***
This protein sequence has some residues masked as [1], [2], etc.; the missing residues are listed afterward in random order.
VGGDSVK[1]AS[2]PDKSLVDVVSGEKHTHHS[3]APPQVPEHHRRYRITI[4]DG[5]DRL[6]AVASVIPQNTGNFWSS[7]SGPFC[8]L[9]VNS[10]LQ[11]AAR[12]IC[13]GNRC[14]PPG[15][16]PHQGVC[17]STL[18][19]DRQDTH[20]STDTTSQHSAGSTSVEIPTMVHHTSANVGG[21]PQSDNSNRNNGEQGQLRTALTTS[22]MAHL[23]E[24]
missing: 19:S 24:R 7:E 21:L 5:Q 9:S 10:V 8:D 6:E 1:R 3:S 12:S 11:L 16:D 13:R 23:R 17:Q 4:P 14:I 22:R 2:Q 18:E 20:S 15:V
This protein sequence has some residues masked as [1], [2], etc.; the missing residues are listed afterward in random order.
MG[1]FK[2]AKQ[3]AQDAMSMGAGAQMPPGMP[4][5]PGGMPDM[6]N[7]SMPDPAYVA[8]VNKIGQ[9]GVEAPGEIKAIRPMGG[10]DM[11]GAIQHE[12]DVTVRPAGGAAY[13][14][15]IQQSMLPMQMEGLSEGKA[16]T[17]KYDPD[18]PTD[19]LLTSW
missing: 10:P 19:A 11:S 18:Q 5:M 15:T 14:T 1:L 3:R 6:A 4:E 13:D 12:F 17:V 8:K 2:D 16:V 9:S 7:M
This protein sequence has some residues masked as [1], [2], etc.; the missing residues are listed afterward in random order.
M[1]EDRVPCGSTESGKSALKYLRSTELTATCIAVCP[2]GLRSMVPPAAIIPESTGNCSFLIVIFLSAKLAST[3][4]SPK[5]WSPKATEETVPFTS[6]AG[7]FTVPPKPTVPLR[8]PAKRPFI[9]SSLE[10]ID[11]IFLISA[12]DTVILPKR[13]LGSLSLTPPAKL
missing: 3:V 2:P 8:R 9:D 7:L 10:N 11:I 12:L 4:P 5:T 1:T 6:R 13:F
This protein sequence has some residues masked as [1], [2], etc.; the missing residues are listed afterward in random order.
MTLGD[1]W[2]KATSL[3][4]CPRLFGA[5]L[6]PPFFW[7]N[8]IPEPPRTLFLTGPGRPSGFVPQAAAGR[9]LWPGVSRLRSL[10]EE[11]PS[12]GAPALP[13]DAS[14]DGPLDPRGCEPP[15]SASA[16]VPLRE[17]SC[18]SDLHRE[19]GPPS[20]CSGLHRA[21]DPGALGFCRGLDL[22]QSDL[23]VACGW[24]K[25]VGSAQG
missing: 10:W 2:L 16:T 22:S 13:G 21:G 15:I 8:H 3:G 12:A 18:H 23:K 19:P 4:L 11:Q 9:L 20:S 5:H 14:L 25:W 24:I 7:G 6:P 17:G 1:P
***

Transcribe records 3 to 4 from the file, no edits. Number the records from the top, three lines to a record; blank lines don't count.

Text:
This protein sequence has some residues masked as [1], [2], etc.; the missing residues are listed afterward in random order.
M[1]EDRVPCGSTESGKSALKYLRSTELTATCIAVCP[2]GLRSMVPPAAIIPESTGNCSFLIVIFLSAKLAST[3][4]SPK[5]WSPKATEETVPFTS[6]AG[7]FTVPPKPTVPLR[8]PAKRPFI[9]SSLE[10]ID[11]IFLISA[12]DTVILPKR[13]LGSLSLTPPAKL
missing: 3:V 2:P 8:R 9:D 7:L 10:N 11:I 12:L 4:P 5:T 1:T 6:R 13:F
This protein sequence has some residues masked as [1], [2], etc.; the missing residues are listed afterward in random order.
MTLGD[1]W[2]KATSL[3][4]CPRLFGA[5]L[6]PPFFW[7]N[8]IPEPPRTLFLTGPGRPSGFVPQAAAGR[9]LWPGVSRLRSL[10]EE[11]PS[12]GAPALP[13]DAS[14]DGPLDPRGCEPP[15]SASA[16]VPLRE[17]SC[18]SDLHRE[19]GPPS[20]CSGLHRA[21]DPGALGFCRGLDL[22]QSDL[23]VACGW[24]K[25]VGSAQG
missing: 10:W 2:L 16:T 22:S 13:G 21:G 15:I 8:H 3:G 12:A 18:H 23:K 19:P 4:L 11:Q 9:L 20:S 5:H 14:L 25:W 24:I 7:G 6:P 17:G 1:P